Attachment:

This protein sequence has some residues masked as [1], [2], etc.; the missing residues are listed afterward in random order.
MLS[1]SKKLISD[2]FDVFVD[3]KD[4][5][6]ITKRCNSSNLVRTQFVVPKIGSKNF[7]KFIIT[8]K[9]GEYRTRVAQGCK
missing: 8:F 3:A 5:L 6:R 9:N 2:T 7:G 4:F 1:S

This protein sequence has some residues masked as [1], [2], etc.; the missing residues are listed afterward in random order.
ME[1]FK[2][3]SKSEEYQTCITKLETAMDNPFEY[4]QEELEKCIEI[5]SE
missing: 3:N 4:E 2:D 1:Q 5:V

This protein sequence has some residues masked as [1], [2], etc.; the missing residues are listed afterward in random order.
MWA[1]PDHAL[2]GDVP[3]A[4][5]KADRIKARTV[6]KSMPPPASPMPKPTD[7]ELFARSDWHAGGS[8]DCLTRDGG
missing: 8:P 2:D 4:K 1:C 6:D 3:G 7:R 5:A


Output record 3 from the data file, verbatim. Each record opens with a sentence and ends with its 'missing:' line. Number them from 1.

This protein sequence has some residues masked as [1], [2], etc.; the missing residues are listed afterward in random order.
MWA[1]PDHAL[2]GDVP[3]A[4][5]KADRIKARTV[6]KSMPPPASPMPKPTD[7]ELFARSDWHAGGS[8]DCLTRDGG
missing: 8:P 2:D 4:K 1:C 6:D 3:G 7:R 5:A